But when the earth moved, the earth really did move.

Read my article here.

(PDF here.)

Running the streets

This morning I turned out of my house, crossed the green nearby, ran downhill and under the motorway to the park.

I’ve been running for years – but on and off, always for fitness, never as a way of life. I can always quit – and do – but always come back to it.

I’ve run nearly everywhere I’ve lived: during the few weeks I spent in Edinburgh, as a postgraduate student in Norwich, a few times in America, in Paris, and now, once again, back in Dublin.

They say you never know a place unless you actually live there, but it’s also possible to live somewhere and not know it in the way that you do when you run it. Inclines that seem slight when you drive, cycle or walk are revealed to you when you’re dragging your legs up them, having already run several kilometres of hills.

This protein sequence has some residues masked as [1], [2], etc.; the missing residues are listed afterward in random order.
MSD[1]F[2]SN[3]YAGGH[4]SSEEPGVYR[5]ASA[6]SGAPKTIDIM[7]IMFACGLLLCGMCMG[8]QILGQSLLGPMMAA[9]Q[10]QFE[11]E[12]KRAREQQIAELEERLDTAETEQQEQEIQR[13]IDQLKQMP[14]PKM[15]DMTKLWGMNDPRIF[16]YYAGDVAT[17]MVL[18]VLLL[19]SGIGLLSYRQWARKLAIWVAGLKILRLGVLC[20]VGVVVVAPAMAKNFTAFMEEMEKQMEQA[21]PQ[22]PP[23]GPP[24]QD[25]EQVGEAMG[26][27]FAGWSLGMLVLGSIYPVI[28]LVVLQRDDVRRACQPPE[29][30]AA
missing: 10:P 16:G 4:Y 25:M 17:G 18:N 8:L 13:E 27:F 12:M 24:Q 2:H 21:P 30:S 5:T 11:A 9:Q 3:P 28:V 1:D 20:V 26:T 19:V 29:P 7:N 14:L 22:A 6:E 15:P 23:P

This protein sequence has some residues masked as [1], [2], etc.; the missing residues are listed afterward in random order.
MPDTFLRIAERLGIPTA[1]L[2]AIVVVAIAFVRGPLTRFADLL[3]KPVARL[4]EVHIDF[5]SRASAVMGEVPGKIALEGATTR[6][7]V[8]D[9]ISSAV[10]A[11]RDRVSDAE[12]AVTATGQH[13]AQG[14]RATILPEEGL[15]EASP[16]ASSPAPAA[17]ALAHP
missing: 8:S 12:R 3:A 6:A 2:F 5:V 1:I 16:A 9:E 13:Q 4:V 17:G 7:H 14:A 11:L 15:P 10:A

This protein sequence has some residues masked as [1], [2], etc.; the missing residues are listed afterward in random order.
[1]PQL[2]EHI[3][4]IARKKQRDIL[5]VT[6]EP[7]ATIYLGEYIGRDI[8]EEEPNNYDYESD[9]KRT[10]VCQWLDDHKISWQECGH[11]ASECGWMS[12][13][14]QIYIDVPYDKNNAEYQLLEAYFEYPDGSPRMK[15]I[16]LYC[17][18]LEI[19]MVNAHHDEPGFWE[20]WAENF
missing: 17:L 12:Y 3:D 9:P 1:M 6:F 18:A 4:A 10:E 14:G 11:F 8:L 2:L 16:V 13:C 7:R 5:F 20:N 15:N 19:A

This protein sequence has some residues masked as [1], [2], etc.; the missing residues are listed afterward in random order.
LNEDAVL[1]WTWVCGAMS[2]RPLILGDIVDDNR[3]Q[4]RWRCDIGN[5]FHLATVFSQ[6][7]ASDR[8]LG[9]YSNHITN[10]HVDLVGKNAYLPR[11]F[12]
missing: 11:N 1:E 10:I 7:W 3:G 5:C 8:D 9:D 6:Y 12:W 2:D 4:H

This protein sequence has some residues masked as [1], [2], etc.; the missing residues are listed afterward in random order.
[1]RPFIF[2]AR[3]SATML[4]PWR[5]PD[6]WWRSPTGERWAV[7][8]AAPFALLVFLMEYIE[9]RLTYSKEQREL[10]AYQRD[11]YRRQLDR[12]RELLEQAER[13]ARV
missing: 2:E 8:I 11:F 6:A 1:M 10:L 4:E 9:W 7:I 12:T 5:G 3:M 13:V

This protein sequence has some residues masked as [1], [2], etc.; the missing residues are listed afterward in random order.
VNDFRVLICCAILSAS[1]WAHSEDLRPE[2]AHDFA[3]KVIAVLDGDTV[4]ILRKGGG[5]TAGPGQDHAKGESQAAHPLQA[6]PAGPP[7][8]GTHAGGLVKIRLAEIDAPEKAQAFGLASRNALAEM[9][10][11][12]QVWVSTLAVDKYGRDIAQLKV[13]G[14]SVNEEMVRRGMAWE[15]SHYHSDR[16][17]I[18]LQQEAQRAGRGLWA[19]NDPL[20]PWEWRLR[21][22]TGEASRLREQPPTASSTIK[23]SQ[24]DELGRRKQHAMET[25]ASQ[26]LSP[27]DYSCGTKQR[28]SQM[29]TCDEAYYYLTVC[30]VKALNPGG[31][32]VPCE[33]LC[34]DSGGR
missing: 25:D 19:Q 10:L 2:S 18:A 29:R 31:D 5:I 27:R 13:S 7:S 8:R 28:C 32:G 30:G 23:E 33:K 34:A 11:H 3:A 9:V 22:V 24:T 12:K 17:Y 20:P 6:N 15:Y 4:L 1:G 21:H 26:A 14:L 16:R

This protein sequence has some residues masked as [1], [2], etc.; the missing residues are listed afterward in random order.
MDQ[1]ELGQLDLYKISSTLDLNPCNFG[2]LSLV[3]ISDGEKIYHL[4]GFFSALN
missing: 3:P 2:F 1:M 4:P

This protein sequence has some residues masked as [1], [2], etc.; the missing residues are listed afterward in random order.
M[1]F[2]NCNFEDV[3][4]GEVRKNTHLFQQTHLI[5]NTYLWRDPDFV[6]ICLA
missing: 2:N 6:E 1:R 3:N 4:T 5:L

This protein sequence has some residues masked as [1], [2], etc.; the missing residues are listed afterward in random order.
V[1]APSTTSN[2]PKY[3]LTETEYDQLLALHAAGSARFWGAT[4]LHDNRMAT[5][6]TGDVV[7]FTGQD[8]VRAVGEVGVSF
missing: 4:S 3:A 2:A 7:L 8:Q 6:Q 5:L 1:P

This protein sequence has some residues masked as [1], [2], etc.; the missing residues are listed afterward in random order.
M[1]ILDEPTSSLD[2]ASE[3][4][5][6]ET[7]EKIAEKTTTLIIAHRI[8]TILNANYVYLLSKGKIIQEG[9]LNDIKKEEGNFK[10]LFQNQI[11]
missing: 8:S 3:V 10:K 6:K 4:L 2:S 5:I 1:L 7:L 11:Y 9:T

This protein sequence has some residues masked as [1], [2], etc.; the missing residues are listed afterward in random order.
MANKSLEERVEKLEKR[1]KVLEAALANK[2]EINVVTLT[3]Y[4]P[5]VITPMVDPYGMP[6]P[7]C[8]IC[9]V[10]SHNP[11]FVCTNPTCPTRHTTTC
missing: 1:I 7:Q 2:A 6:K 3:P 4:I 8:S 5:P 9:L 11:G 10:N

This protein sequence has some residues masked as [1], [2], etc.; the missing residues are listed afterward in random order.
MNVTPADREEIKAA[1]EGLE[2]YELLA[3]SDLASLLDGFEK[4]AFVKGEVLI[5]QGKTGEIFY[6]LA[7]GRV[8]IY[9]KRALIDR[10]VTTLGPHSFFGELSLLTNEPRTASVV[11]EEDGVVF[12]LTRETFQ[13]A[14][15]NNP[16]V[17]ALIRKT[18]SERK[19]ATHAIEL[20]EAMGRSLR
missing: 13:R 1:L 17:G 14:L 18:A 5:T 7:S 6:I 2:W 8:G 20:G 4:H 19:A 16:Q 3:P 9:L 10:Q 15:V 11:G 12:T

This was especially clear to me in Paris: for months on end I had a fairly standard circuit that looped around from the rue Trousseau, up avenue Ledru-Rollin to place Léon Blum, then down the boulevard Voltaire. I thought of several things as I ran along that stretch: the fact that a young Picasso stayed in the hotel just before the turn to the gymnase Japy, a gym hall where the Parti Socialiste was formed in 1899 and where Parisian Jews were interned during the Second World War. As I passed the Charonne metro station I thought of the eight protestors who died there on 8th February 1962. These three locations were within a hundred metres of one another: all cities are palimpsests of historical memories, Paris more so.